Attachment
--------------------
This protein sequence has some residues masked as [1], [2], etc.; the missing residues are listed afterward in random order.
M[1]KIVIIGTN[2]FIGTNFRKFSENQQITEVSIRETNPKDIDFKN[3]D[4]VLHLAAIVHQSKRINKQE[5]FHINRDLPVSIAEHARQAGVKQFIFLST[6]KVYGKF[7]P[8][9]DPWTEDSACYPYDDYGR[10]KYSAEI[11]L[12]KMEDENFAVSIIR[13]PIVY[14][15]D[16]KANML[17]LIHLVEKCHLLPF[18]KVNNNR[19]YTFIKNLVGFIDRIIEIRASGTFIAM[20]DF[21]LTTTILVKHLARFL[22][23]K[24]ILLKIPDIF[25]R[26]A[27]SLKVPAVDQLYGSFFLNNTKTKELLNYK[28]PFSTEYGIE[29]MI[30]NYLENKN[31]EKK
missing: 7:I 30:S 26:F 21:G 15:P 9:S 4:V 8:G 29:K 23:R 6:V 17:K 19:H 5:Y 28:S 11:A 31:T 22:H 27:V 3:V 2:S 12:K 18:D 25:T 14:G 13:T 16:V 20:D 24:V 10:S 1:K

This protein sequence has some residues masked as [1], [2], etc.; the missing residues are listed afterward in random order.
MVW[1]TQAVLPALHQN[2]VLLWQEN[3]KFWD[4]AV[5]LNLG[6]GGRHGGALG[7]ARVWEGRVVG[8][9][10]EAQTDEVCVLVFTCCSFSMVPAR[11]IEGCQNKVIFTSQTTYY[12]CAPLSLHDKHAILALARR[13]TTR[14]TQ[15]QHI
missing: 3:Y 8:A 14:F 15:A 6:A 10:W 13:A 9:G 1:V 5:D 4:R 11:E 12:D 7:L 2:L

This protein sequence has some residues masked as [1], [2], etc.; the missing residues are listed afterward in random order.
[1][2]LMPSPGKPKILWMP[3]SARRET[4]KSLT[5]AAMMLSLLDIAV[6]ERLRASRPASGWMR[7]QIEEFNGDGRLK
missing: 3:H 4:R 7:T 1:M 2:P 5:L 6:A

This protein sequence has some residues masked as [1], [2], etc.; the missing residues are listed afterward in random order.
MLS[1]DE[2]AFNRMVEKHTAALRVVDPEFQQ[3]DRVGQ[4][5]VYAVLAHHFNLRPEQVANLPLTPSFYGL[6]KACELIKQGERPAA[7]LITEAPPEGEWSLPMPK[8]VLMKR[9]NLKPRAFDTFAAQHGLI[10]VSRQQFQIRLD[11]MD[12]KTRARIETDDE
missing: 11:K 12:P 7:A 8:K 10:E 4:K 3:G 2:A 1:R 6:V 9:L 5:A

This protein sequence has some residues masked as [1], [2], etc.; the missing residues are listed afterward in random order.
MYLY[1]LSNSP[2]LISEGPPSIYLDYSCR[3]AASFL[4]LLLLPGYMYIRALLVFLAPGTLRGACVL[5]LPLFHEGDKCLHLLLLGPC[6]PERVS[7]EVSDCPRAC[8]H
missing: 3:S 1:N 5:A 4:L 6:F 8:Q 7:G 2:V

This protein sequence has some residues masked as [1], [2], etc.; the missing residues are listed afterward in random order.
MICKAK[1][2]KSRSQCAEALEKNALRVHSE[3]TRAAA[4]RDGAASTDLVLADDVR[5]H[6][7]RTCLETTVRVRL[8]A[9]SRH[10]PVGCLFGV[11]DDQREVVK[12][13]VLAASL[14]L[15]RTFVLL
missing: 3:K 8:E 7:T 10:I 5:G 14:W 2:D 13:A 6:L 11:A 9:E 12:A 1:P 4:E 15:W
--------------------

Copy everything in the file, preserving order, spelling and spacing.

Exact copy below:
This protein sequence has some residues masked as [1], [2], etc.; the missing residues are listed afterward in random order.
M[1]KIVIIGTN[2]FIGTNFRKFSENQQITEVSIRETNPKDIDFKN[3]D[4]VLHLAAIVHQSKRINKQE[5]FHINRDLPVSIAEHARQAGVKQFIFLST[6]KVYGKF[7]P[8][9]DPWTEDSACYPYDDYGR[10]KYSAEI[11]L[12]KMEDENFAVSIIR[13]PIVY[14][15]D[16]KANML[17]LIHLVEKCHLLPF[18]KVNNNR[19]YTFIKNLVGFIDRIIEIRASGTFIAM[20]DF[21]LTTTILVKHLARFL[22][23]K[24]ILLKIPDIF[25]R[26]A[27]SLKVPAVDQLYGSFFLNNTKTKELLNYK[28]PFSTEYGIE[29]MI[30]NYLENKN[31]EKK
missing: 7:I 30:S 26:F 21:G 15:P 9:S 4:V 8:G 29:K 23:R 6:V 17:K 19:H 5:Y 28:S 11:A 31:T 22:H 27:V 3:V 2:S 12:K 18:D 25:T 14:G 13:T 16:V 20:D 24:V 10:S 1:K

This protein sequence has some residues masked as [1], [2], etc.; the missing residues are listed afterward in random order.
MVW[1]TQAVLPALHQN[2]VLLWQEN[3]KFWD[4]AV[5]LNLG[6]GGRHGGALG[7]ARVWEGRVVG[8][9][10]EAQTDEVCVLVFTCCSFSMVPAR[11]IEGCQNKVIFTSQTTYY[12]CAPLSLHDKHAILALARR[13]TTR[14]TQ[15]QHI
missing: 3:Y 8:A 14:F 15:A 6:A 10:W 13:A 9:G 1:V 5:D 4:R 11:E 12:D 7:L 2:L

This protein sequence has some residues masked as [1], [2], etc.; the missing residues are listed afterward in random order.
[1][2]LMPSPGKPKILWMP[3]SARRET[4]KSLT[5]AAMMLSLLDIAV[6]ERLRASRPASGWMR[7]QIEEFNGDGRLK
missing: 3:H 4:R 7:T 1:M 2:P 5:L 6:A

This protein sequence has some residues masked as [1], [2], etc.; the missing residues are listed afterward in random order.
MLS[1]DE[2]AFNRMVEKHTAALRVVDPEFQQ[3]DRVGQ[4][5]VYAVLAHHFNLRPEQVANLPLTPSFYGL[6]KACELIKQGERPAA[7]LITEAPPEGEWSLPMPK[8]VLMKR[9]NLKPRAFDTFAAQHGLI[10]VSRQQFQIRLD[11]MD[12]KTRARIETDDE
missing: 11:K 12:P 7:A 8:K 10:E 4:K 3:G 2:A 1:R 6:V 9:L 5:A

This protein sequence has some residues masked as [1], [2], etc.; the missing residues are listed afterward in random order.
MYLY[1]LSNSP[2]LISEGPPSIYLDYSCR[3]AASFL[4]LLLLPGYMYIRALLVFLAPGTLRGACVL[5]LPLFHEGDKCLHLLLLGPC[6]PERVS[7]EVSDCPRAC[8]H
missing: 3:S 1:N 5:A 4:L 6:F 8:Q 7:G 2:V

This protein sequence has some residues masked as [1], [2], etc.; the missing residues are listed afterward in random order.
MICKAK[1][2]KSRSQCAEALEKNALRVHSE[3]TRAAA[4]RDGAASTDLVLADDVR[5]H[6][7]RTCLETTVRVRL[8]A[9]SRH[10]PVGCLFGV[11]DDQREVVK[12][13]VLAASL[14]L[15]RTFVLL
missing: 3:K 8:E 7:T 10:I 5:G 14:W 2:D 13:A 6:L 11:A 9:E 12:A 1:P 4:E 15:W